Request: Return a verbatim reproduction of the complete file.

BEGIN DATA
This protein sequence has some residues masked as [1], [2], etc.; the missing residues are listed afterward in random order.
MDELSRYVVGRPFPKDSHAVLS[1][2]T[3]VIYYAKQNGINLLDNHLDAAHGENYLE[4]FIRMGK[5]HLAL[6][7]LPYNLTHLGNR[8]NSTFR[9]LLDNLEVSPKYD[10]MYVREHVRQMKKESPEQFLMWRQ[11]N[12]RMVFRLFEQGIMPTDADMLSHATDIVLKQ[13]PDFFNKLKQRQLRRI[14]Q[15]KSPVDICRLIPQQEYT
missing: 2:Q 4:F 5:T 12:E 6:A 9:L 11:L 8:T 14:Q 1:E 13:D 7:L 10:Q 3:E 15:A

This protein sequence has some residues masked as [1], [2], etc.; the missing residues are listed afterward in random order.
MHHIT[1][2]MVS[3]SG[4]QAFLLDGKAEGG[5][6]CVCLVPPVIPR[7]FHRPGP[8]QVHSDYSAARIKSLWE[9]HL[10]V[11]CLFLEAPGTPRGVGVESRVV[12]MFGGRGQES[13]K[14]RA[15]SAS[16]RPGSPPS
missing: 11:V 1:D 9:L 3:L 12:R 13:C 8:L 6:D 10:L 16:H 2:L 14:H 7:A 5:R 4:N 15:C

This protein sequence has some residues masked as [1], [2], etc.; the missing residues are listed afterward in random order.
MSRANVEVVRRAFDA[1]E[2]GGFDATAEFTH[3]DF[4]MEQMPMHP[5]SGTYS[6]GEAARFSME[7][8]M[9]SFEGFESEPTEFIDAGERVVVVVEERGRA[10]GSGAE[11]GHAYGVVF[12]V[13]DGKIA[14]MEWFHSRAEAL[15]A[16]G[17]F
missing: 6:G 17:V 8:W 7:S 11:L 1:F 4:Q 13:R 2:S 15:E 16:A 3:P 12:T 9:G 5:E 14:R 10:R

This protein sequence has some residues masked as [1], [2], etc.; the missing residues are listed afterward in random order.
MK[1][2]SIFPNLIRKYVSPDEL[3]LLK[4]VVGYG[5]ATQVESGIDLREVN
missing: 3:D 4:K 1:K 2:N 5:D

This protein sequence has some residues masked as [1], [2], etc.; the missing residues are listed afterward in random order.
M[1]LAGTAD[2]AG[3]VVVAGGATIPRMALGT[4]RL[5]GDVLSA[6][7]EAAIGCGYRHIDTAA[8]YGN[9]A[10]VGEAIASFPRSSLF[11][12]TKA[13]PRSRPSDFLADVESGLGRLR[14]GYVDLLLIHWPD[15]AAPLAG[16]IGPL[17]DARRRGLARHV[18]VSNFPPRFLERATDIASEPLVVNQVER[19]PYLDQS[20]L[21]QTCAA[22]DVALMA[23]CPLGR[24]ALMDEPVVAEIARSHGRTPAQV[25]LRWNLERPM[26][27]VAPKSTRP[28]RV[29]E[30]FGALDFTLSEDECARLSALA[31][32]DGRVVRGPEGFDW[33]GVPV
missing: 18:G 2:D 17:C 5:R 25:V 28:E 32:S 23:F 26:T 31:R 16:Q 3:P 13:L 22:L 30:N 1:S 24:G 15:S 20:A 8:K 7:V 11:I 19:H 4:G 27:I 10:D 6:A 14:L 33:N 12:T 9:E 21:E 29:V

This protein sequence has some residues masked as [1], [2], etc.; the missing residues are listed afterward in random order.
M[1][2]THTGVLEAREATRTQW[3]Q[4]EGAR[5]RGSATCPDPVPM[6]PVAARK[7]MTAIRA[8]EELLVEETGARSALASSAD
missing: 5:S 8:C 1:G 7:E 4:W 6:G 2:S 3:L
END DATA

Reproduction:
This protein sequence has some residues masked as [1], [2], etc.; the missing residues are listed afterward in random order.
MDELSRYVVGRPFPKDSHAVLS[1][2]T[3]VIYYAKQNGINLLDNHLDAAHGENYLE[4]FIRMGK[5]HLAL[6][7]LPYNLTHLGNR[8]NSTFR[9]LLDNLEVSPKYD[10]MYVREHVRQMKKESPEQFLMWRQ[11]N[12]RMVFRLFEQGIMPTDADMLSHATDIVLKQ[13]PDFFNKLKQRQLRRI[14]Q[15]KSPVDICRLIPQQEYT
missing: 2:Q 4:F 5:T 12:E 6:A 9:L 11:L 8:T 14:Q 1:E 13:D 7:L 10:Q 3:E 15:A

This protein sequence has some residues masked as [1], [2], etc.; the missing residues are listed afterward in random order.
MHHIT[1][2]MVS[3]SG[4]QAFLLDGKAEGG[5][6]CVCLVPPVIPR[7]FHRPGP[8]QVHSDYSAARIKSLWE[9]HL[10]V[11]CLFLEAPGTPRGVGVESRVV[12]MFGGRGQES[13]K[14]RA[15]SAS[16]RPGSPPS
missing: 11:V 1:D 9:L 3:L 12:R 13:C 8:L 6:D 10:L 16:H 2:L 14:H 7:A 5:R 4:N 15:C

This protein sequence has some residues masked as [1], [2], etc.; the missing residues are listed afterward in random order.
MSRANVEVVRRAFDA[1]E[2]GGFDATAEFTH[3]DF[4]MEQMPMHP[5]SGTYS[6]GEAARFSME[7][8]M[9]SFEGFESEPTEFIDAGERVVVVVEERGRA[10]GSGAE[11]GHAYGVVF[12]V[13]DGKIA[14]MEWFHSRAEAL[15]A[16]G[17]F
missing: 6:G 17:V 8:W 7:S 11:L 1:F 4:Q 13:R 2:S 15:E 16:A 3:P 12:T 9:G 5:E 14:R 10:R

This protein sequence has some residues masked as [1], [2], etc.; the missing residues are listed afterward in random order.
MK[1][2]SIFPNLIRKYVSPDEL[3]LLK[4]VVGYG[5]ATQVESGIDLREVN
missing: 3:D 4:K 1:K 2:N 5:D

This protein sequence has some residues masked as [1], [2], etc.; the missing residues are listed afterward in random order.
M[1]LAGTAD[2]AG[3]VVVAGGATIPRMALGT[4]RL[5]GDVLSA[6][7]EAAIGCGYRHIDTAA[8]YGN[9]A[10]VGEAIASFPRSSLF[11][12]TKA[13]PRSRPSDFLADVESGLGRLR[14]GYVDLLLIHWPD[15]AAPLAG[16]IGPL[17]DARRRGLARHV[18]VSNFPPRFLERATDIASEPLVVNQVER[19]PYLDQS[20]L[21]QTCAA[22]DVALMA[23]CPLGR[24]ALMDEPVVAEIARSHGRTPAQV[25]LRWNLERPM[26][27]VAPKSTRP[28]RV[29]E[30]FGALDFTLSEDECARLSALA[31][32]DGRVVRGPEGFDW[33]GVPV
missing: 18:G 2:D 17:C 5:R 25:V 28:E 32:S 23:F 26:T 31:R 16:Q 3:P 13:L 22:L 30:N 1:S 24:G 15:S 20:A 8:K 7:V 11:I 19:H 4:G 27:I 10:D 6:A 14:L 33:N 12:T 9:E 21:E 29:V

This protein sequence has some residues masked as [1], [2], etc.; the missing residues are listed afterward in random order.
M[1][2]THTGVLEAREATRTQW[3]Q[4]EGAR[5]RGSATCPDPVPM[6]PVAARK[7]MTAIRA[8]EELLVEETGARSALASSAD
missing: 5:S 8:C 1:G 7:E 4:W 6:G 2:S 3:L